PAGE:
Computing for Good
Inneractive's mobile ad exchange supports a broad range of inventory sources. Our technological platform is all about scale. For example, at any given minute, we process over 2.5 million ad requests. This number can increase to as many as 5 million requests at peak times. This high volume and its constant fluctuation mean that it is essential for us to enable up / down scaling. Without it, we cannot ensure our ability to process such a high volume in real-time. We also avoid overpaying for servers when the volume goes down by utilizing up / down scaling.
We use Spotinst for our cloud computing optimization. Running on AWS, spot instances are billed per hour, the minimum time unit for billing purposes. Our traffic fluctuations mean that there may be anywhere between 300 to 600 spot instanced terminated each day. The terminations can leave us with 20 to 30 unused minutes in the billing hour. These minutes? They add up! Over the course of a day, we can accumulate 4 to 12 days of unused CPU time.
With this CPU power already paid for we didn't want it to go to waste. We chose to use this computing power to do good and decided to donate it to a worthy cause via the Boinc Project.
The Boinc Project is an IBM initiative that allows anyone, companies or individuals, to utilize idle time on a computer, regardless of its operating system, to help with scientific research such as finding cures for diseases or better understanding global warming to name a few. With the project, companies or individuals can contribute computing power in an easy and secure manner to help further advance research. We chose to donate our unutilized days of CPU time to IBM's World Community Grid (WCG).
Donating the CPU time was for a good cause, yet it was not free of challenges. We decided to invest the time needed to find solutions ourselves as it was for a good cause after all. Our first challenge was to find a way to address the way Spotinst terminates instances during downscaling. With the help of the Spotinst team, we created a new feature, so that a session would not be automatically terminated. With the use of a different feature that sends a message to the AWS SNS service which flags the instance as to be terminated at the end of the billing hour. By using these two features, we were able to resolve our first challenge and accumulate the paid for unused time.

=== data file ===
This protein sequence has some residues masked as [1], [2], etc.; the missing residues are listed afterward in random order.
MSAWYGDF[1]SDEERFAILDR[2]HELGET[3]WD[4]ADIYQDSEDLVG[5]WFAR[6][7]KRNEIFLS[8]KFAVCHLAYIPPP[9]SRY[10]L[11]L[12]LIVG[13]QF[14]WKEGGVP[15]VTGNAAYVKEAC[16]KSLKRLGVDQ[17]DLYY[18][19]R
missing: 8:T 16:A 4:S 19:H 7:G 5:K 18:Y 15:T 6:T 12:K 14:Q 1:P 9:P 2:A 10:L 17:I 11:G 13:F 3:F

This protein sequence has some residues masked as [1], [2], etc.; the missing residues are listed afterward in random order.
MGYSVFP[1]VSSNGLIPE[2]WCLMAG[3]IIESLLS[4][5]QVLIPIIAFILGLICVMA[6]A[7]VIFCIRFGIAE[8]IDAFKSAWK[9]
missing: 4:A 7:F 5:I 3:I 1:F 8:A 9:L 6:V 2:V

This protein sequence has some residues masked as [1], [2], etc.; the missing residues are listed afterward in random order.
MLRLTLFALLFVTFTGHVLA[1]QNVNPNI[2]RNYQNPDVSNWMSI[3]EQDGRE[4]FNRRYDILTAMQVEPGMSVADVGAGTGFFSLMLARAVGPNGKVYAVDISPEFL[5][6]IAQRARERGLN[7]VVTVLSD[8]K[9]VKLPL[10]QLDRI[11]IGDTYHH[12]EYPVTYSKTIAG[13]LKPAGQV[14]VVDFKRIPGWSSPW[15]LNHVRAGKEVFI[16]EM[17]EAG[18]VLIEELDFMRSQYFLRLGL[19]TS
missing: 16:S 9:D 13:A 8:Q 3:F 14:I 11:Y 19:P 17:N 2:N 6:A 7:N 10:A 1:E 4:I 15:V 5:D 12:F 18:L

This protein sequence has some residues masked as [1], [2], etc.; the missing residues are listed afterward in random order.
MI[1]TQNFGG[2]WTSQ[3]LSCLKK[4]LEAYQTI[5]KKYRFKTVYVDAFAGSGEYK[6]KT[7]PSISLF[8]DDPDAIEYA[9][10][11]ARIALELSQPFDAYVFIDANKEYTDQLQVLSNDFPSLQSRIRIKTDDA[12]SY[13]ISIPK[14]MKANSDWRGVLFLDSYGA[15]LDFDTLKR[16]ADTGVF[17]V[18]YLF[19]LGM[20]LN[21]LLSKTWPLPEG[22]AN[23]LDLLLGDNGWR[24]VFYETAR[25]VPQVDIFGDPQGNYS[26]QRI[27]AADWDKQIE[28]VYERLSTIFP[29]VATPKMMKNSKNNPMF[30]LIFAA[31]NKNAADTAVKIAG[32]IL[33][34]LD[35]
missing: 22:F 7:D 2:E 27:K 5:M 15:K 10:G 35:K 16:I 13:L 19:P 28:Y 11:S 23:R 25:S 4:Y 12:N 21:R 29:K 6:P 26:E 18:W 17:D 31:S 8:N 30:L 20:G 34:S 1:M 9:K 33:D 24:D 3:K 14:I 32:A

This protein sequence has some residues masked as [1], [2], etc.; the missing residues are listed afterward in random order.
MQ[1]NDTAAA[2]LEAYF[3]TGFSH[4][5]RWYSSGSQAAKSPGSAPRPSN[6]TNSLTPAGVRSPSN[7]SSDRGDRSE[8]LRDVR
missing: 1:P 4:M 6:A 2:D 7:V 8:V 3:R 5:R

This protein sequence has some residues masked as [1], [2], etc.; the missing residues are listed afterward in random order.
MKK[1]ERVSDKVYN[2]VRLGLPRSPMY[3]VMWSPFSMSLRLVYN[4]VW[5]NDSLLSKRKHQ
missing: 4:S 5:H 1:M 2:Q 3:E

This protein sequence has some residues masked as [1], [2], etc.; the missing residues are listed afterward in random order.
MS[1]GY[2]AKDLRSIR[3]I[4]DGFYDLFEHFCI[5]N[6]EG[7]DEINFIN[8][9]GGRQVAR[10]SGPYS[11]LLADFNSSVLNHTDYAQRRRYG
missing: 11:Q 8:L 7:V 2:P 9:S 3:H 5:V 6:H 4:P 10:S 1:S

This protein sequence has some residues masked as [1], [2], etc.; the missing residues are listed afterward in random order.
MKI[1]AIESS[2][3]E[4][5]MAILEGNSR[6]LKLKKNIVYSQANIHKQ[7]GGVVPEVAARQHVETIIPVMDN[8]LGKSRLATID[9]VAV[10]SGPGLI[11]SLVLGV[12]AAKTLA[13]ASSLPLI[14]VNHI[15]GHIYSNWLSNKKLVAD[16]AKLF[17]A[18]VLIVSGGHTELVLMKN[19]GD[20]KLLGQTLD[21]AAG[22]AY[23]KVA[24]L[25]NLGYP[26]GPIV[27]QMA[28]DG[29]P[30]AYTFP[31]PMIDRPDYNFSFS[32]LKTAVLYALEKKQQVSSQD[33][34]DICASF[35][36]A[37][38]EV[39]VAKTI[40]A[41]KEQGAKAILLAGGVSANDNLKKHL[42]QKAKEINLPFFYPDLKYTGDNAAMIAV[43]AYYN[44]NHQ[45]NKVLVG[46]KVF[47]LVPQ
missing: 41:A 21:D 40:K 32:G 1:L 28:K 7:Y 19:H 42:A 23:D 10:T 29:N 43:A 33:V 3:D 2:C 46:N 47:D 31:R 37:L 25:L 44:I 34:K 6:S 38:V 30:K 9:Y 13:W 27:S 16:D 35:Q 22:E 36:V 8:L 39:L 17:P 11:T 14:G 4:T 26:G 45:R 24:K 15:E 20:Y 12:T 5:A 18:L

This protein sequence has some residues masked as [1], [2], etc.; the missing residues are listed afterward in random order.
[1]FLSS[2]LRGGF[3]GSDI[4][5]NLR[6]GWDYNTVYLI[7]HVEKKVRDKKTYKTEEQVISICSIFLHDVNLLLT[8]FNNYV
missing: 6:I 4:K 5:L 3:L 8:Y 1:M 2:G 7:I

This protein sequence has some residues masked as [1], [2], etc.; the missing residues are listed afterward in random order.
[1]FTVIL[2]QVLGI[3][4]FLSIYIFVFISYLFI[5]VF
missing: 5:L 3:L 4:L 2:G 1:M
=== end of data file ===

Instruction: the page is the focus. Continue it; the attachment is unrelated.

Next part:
Our second challenge was due to the significant amount of time Boinc calculations require complete. The most common instance types may require over an hour. In the first days after installing the Boinc agent, on the downscaled instances, we saw that the total calculation time only took up several hours per day. We found out that for any instance before calculations could be made project data had to be downloaded first. This meant that Instances with low-CPU, or a short time until termination (TTL), couldn't complete a calculation and upload it to the WCG servers.
Unfortunately, no solution was available online. So, we went ahead and created our own using an NFS share. The Boinc agent data directory, located in 'var/lib/boinc-client', is where all of the partially completed calculation data is saved. By installing an NFS server on a t2.micro instance (which is free or almost free) it could be shared by the part-calculations. For every down-scaled instance, this machine installed the Boinc agent, deleted its Boinc data directly and then linked to the NFS share instead. This way, calculations are continuous instead of starting from scratch for each new instance.
Third and last was the challenge of concurrency. As we mentioned before, there were 300 to 600 down-scales a day that could be utilized. When simultaneous down-scales occurred, both would attempt connecting to the same NFS share and use the same Boinc data directory. We had to find a solution to this.so that instances could work concurrently.
So, we turned to scripting, creating a Python script that returns a number from 1 to X by using a round robin algorithm. This script checks whether the number is in a directory under the aforementioned NFS share and then returns the number with a true / false, accordingly. This is how the downscaled instance “knows” whether it needs to install the Boinc agent and copy the data from within its directory to the NFS share, or if it simply needs to use the shared data from the NFS share.
By solving these challenges, we were able to fully utilize all of our AWS spot instances to support science research without spending an extra penny. This way, we have the possibility to donate our unused computing power for an important cause, as we continue processing millions of requests per minute.